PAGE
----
But the point about libertarians is surely (hopefully) not that they 'care' less than others, but that they're canny enough to realise that the state doesn't ultimately deliver sustainable solutions to social tragedies, at least not without exacting an appalling price.* The price may not become apparent until several years or even decades have passed. By which time it is too late to unravel state involvement without a lot of difficulties. Of course, when Huckabee says voters "aren't going to buy that" he is quite right. A majority of people in the West want a high level of state intervention, so a party with a libertarian agenda isn't going to win any national elections. Is this because many people are innately predisposed to prefer nannying and interfering, or because we've all been indoctrinated with an il-liberal ideology, which encourages the spurious belief that liberty is an immoral advantage purchased at the cost of 'unfairness'? Probably a bit of both.

• Disabled children provide a good illustration of the issues. Rosa Monckton has personal experience in this area.
You might think, with the plethora of government 'initiatives' to help them, that disabled children have never had it so good. The initiatives include: Every Child Matters; Childhealth Strategy; Aiming High for Disabled Children and Better Care, Better Lives. But ... almost everyone seems to be involved in administering and regulating the services rather than actually providing for the disabled and their families.
Ms Monckton may wish to refer to my definitions of service and service professional. I find the quotation from Tony Blair apposite, congratulating himself on the appointment of hundreds of new state employees, "many of whose jobs didn't even exist before ... giving us the capacity to help thousands upon thousands in new ways". For "new ways", try reading "ways which avoid providing any actual real help to the individual".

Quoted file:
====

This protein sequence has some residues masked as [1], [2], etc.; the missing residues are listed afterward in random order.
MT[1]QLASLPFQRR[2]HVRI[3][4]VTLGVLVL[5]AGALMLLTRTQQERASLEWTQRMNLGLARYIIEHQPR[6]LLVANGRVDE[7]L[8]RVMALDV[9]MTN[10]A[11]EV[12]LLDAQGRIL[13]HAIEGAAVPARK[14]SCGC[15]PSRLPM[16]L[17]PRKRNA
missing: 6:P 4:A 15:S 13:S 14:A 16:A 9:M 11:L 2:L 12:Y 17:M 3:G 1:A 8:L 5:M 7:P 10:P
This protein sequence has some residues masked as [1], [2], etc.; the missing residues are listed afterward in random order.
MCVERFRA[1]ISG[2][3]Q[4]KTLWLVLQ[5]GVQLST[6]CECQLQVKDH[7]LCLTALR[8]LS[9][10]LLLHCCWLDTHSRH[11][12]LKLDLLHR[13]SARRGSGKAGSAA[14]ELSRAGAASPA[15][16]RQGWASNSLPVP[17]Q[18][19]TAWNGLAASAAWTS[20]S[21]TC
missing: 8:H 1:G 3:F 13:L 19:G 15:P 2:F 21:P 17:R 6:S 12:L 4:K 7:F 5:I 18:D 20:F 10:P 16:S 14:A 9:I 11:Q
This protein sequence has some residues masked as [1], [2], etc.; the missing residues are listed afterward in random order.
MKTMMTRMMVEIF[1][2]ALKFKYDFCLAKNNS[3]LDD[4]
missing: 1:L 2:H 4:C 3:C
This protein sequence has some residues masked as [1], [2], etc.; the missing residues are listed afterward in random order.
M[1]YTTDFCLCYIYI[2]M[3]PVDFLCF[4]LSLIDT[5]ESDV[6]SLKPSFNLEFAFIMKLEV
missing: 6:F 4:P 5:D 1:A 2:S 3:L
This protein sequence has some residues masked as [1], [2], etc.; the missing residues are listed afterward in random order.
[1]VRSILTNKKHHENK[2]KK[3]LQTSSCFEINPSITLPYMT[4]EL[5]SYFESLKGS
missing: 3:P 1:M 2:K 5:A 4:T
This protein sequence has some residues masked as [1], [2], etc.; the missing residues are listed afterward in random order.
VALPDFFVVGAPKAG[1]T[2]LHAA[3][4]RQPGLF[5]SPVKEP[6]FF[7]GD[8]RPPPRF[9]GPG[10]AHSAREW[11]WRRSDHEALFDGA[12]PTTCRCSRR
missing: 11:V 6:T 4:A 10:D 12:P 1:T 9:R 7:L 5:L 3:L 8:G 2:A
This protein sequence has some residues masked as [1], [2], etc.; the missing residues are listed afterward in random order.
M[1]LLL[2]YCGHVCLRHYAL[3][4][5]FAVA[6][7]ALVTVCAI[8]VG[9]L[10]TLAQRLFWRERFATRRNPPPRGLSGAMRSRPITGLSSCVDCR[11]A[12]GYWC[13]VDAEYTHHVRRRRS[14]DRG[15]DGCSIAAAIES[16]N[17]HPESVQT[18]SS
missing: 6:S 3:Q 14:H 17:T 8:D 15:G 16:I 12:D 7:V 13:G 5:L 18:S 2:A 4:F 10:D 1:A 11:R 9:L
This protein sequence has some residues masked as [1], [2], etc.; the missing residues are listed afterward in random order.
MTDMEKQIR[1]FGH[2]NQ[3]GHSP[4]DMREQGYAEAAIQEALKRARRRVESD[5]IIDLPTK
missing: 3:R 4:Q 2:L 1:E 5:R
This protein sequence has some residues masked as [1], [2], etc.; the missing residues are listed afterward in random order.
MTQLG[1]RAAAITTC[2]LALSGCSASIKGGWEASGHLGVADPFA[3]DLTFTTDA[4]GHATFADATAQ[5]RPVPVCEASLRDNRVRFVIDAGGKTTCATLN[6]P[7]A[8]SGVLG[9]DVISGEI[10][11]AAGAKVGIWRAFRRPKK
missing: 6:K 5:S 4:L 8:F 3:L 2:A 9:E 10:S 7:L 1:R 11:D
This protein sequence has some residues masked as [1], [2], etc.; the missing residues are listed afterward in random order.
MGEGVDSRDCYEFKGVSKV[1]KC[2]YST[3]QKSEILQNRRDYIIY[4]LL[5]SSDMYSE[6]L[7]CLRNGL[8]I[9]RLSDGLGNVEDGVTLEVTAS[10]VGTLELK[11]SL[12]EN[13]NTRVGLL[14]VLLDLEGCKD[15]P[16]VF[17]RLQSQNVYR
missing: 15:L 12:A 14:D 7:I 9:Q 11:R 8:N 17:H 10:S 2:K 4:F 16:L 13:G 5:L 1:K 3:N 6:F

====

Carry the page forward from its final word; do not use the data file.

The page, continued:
• Oh dear. A couple of days ago I came across this definition of libertarian in Chambers 21st Century Dictionary:
1) someone who advocates that people should be free to express themselves, their ideas etc as they like;
2) someone who believes in the doctrine of FREE WILL and the power of self-determination.
I wouldn't apply either of those descriptions to myself. The first one sounds too much like the il-liberal elite's idea that everyone has the right to be 'creative'; and I have an open mind about the second. I prefer the Oxford Dictionary definition of individualism:
1) the habit or principle of being independent and self-reliant;
2) a social theory favouring freedom of action for individuals over collective or state control.
Incidentally, someone should restore balance to the Wiki articles on right-libertarianism and left-libertarianism. At present there seems to be a bias in favour of the latter, which is much longer. Re the former, the quote from Anthony Gregory should be removed, or hived off into a "criticisms" subsection, as it is clearly hostile. I didn't even know there could be such a thing as left-libertarianism until I came across bloggers such as Chris Dillow and Question That.